Strength and balance: the key to falls prevention
Source: NHE Mar/Apr 17
Maintaining and improving muscle strength and the ability to balance is crucial to reduce the risk of falling, but it is also critical in helping people live independently as they get older, writes Louise Ansari, director of communications and programme manager for physical activity at the Centre for Ageing Better.
People are living longer. By 2024 there will be 18 million people aged 60 and over, meaning that one in four of us will fall into this age bracket. While this shift in the profile of the population presents a huge opportunity for society, it also comes with its challenges.
Our research at the Centre for Ageing Better has shown us that as people age, they identify being in good health as the most important factor to having a good later life. But when many people think about their health, their immediate concern is to avoid a serious illness that is potentially life-threatening, like cancer or a stroke. But what about other conditions that impact on our ability to get ourselves dressed, to use the stairs, to manage without help at home? Who worries about falling, and the possible consequences of a fractured bone?
The reality is that falls – most of which are avoidable – are traumatic for individuals, and a shocking cost to the health system. One-third of people over 65, and half of the people over 80, fall at least once a year, leading to around 70,000 fractures. Once you’ve fractured a bone, only 24% of people return to their previous level of movement and independence. Nearly 4,000 people died from having a fall in 2014. And even if you’re not too badly affected physically, falls can destroy confidence, increase isolation and reduce independence, with around one in 10 older people who fall becoming afraid to leave their homes in case they fall again.
Why are we falling?
As we age we see a progressive loss in muscle mass, muscle strength, bone mass and flexibility. From the age of 40, adults lose 8% of muscle mass per decade, with this rising to 15% in over-70s. This decline puts people at a greater risk of falling, as well as a slower recovery, yet they are much less likely to understand how to prevent them from happening.
A recent study carried out by Ipsos MORI for the Centre for Ageing Better shows that many people in all age groups aged 40 and over are confused about what activities help with improving their strength and balance – 95% of people said that walking was a helpful activity, but in fact moderate or slow walking does not improve muscle strength or balance despite it being good for general health. The research also shows that more than 40% of over-70s don’t realise how important good strength and balance is to reduce falls.
The chief medical officer’s guidelines for older adults say we should do two sessions of strength and balance exercise a week. Evidence shows that exercises such as dance or tai chi, but also informal activities like carrying heavy loads, such as groceries or doing heavy gardening, can help improve strength and balance – yet only around 40% of people associate these sorts of activities with assisting in the prevention of suffering a fall.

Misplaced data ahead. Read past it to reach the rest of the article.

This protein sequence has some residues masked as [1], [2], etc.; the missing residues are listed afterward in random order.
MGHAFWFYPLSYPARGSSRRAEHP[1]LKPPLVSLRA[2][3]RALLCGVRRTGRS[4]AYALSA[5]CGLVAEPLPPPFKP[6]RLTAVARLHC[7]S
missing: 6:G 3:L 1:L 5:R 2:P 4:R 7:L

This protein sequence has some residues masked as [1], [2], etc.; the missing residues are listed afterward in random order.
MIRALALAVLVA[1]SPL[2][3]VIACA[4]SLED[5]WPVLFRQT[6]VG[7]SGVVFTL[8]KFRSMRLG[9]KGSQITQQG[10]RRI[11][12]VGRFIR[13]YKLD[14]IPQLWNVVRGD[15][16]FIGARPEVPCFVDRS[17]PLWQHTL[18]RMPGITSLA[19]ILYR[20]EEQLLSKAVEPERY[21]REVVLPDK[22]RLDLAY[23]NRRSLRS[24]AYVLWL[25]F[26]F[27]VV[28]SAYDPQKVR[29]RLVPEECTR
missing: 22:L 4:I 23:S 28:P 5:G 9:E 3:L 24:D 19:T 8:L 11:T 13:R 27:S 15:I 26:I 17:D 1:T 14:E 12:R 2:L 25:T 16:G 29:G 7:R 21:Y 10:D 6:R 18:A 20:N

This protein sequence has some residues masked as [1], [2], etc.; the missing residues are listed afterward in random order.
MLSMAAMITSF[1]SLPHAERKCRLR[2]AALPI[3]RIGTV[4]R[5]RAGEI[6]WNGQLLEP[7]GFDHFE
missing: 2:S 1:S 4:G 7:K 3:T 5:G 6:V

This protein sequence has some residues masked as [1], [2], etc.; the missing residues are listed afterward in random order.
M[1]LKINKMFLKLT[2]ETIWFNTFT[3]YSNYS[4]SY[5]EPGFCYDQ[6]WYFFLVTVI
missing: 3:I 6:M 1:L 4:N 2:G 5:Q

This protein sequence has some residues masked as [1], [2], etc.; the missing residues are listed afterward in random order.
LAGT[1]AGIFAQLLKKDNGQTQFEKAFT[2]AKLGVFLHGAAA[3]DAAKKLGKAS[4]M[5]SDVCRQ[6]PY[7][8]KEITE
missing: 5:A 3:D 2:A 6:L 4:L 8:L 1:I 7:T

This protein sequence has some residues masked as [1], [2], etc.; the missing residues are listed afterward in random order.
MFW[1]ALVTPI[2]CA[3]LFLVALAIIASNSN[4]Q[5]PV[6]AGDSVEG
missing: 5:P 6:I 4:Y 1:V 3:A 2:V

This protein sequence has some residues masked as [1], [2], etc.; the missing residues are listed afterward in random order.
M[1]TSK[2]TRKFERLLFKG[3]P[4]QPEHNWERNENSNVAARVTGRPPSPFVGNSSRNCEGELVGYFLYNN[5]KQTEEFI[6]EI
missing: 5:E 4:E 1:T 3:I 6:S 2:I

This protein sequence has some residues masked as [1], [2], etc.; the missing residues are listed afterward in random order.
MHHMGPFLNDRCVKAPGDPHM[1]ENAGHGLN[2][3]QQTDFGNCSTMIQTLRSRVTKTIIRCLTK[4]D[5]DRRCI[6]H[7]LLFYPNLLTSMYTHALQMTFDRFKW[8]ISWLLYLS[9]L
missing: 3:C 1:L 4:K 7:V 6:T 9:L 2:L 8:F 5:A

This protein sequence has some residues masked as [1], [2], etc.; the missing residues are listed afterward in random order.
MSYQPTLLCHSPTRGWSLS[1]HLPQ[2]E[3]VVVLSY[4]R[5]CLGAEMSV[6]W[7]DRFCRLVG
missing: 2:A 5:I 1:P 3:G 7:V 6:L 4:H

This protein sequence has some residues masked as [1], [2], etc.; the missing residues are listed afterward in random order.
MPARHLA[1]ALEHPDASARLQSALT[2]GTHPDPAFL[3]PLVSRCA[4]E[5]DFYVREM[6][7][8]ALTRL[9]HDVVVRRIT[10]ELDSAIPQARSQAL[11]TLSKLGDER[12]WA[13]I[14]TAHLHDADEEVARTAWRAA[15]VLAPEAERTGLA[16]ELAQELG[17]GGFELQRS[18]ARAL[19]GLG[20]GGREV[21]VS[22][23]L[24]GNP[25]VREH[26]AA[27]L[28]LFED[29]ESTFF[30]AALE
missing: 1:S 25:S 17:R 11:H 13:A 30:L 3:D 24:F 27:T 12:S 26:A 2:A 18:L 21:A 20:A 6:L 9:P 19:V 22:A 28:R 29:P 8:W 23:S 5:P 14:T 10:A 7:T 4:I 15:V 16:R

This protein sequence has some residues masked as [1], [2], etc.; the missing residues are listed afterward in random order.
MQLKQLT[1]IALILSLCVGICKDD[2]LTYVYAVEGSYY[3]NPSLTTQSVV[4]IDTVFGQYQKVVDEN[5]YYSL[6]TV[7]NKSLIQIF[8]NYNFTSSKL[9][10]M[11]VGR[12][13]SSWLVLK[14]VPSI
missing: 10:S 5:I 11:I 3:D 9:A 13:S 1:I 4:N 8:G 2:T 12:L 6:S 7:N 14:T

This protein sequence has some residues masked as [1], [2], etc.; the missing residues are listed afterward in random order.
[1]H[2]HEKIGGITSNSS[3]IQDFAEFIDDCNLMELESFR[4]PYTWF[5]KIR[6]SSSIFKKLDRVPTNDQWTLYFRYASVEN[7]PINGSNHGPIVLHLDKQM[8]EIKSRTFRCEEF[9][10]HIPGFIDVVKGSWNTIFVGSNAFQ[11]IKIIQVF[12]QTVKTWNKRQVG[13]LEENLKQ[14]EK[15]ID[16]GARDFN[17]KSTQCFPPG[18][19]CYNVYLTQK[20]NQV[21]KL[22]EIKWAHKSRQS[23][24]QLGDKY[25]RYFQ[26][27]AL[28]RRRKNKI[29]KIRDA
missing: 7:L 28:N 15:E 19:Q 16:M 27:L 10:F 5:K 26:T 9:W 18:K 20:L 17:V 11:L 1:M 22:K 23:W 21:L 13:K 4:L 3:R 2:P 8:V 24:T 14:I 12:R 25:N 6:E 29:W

What can be done?
Most people find it hard to change their habits even if they are at risk of falling, so although this guidance is available, acting on advice is less common. In January, the National Falls Prevention Coordination Group, which is convened by Public Health England, launched a Falls Consensus Statement. This statement gives clear guidelines for health and other professionals on what to do to commission and design services to make a difference for people who need to build up their muscle and bone strength and so avoid a fall. The NHS and local authorities can use information like this statement to help prevent falls by commissioning evidence-based services that improve strength and balance, and making them available to those most at risk.
More needs to change, though. Our environment – from homes to public spaces in our towns and cities – needs to be age-friendly, including helping people be more active and less at risk of falling. We need to understand more about how to build strength and balance activity into our daily lives from middle age, not just when we’re older. The Centre for Ageing Better is working with partners on all these questions and areas of change. We’re focusing on helping more people improve their strength and balance as they age to prevent falls and be more independent – to help everyone enjoy a better later life.
For more information
The Falls Consensus Statement can be accessed at:
To learn more about the Centre for Ageing Better’s work, visit: